Marriage. Family-arranged marriage has practically disappeared, giving place to marriage based on individual decision or elopement. Thereby the long and costly marriage negotiations are avoided, which could entail up to ten visits and presents of chocolate, bread, refreshments, and alcoholic drinks—things that the groom's family must take to the prospective bride's family. The ancient division of communities into ceremonial wards and kinship-oriented entities facilitated internal endogamy. Nowadays their almost total disappearance leaves endogamy at the community level as a defensive mechanism to limit the usufruct of community lands to community families. Polygamy is infrequent, and those cases that do occur are condemned by Catholic or Evangelical ecclesiastical authorities.
Domestic Unit. The basic residential unit is the nuclear family, particularly since the decline in patrilocal residence. Each biological or nuclear family takes meals by itself, independently of the other families, although nuclear families help one another in agricultural labor and in ritual obligations.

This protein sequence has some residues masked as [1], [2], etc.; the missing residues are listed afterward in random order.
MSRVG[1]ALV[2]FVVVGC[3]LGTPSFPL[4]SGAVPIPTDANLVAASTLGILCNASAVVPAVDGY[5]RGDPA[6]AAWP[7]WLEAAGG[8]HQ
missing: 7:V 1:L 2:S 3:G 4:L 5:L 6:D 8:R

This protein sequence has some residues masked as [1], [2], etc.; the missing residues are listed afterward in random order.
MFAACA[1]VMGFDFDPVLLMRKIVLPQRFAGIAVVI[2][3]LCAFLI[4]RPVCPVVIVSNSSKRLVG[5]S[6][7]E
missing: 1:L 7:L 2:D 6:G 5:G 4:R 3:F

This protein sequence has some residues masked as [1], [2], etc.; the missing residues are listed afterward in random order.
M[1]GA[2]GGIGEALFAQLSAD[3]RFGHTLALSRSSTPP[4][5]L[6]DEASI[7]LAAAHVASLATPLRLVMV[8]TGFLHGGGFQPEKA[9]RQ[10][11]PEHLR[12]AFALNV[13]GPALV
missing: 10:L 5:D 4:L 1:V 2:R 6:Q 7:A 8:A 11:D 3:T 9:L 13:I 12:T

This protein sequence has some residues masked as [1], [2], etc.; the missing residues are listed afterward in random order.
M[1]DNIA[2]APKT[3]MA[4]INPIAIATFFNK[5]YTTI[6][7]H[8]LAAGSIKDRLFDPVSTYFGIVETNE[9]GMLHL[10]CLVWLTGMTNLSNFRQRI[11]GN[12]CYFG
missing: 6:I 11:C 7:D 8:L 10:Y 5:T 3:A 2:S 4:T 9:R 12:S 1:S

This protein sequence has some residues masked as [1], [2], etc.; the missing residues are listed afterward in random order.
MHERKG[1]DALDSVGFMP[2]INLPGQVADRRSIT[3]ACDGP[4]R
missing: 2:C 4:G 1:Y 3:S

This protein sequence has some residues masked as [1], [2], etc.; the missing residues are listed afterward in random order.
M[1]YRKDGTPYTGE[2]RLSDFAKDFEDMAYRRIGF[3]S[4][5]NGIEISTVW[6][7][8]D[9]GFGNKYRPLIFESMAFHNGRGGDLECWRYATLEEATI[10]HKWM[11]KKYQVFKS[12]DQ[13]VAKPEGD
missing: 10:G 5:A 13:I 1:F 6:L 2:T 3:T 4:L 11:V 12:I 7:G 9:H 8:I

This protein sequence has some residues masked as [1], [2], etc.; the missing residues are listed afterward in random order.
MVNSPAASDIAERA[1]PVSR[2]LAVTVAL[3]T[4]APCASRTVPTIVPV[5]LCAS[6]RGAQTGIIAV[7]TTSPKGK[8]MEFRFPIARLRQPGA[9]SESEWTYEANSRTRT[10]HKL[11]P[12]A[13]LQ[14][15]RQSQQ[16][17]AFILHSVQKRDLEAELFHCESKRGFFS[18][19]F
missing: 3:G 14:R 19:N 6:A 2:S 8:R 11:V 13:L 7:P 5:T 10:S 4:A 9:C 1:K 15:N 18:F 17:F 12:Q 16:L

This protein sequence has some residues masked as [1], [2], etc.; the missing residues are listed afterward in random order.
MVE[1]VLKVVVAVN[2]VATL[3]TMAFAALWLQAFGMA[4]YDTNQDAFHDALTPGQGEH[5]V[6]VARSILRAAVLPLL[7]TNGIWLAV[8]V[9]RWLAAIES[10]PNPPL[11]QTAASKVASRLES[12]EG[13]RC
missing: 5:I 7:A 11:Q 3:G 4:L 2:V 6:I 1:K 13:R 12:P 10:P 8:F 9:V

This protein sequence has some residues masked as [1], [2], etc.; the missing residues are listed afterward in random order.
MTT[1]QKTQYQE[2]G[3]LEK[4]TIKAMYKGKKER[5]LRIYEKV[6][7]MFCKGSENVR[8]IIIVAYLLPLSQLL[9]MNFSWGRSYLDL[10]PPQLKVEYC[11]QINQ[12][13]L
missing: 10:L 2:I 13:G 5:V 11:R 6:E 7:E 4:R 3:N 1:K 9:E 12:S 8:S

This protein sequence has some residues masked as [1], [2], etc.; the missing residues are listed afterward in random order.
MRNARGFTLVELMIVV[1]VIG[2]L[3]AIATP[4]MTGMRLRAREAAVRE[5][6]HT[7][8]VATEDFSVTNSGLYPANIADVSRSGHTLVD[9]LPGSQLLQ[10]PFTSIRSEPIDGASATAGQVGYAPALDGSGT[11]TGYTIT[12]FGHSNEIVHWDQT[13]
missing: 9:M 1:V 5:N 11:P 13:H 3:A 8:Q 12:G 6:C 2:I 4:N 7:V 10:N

Inheritance. Traditionally, inheritance was in the male line. Patrilineal inheritance has been replaced by bilateral inheritance, although the tendency is for men to receive lands, whereas women inherit domestic animals and utensils. Many inheritances are granted in life, causing tensions and disputes between parents and children and between siblings.
Socialization. Children are generally treated with respect and are not punished. Their play is relatively unsupervised, and they are very close to their mothers, with whom they live and whom they help in various domestic tasks. School is obligatory, although very few children finish their primary studies. The other medium of socialization is participation in religious rituals, depending on the family's religious orientation.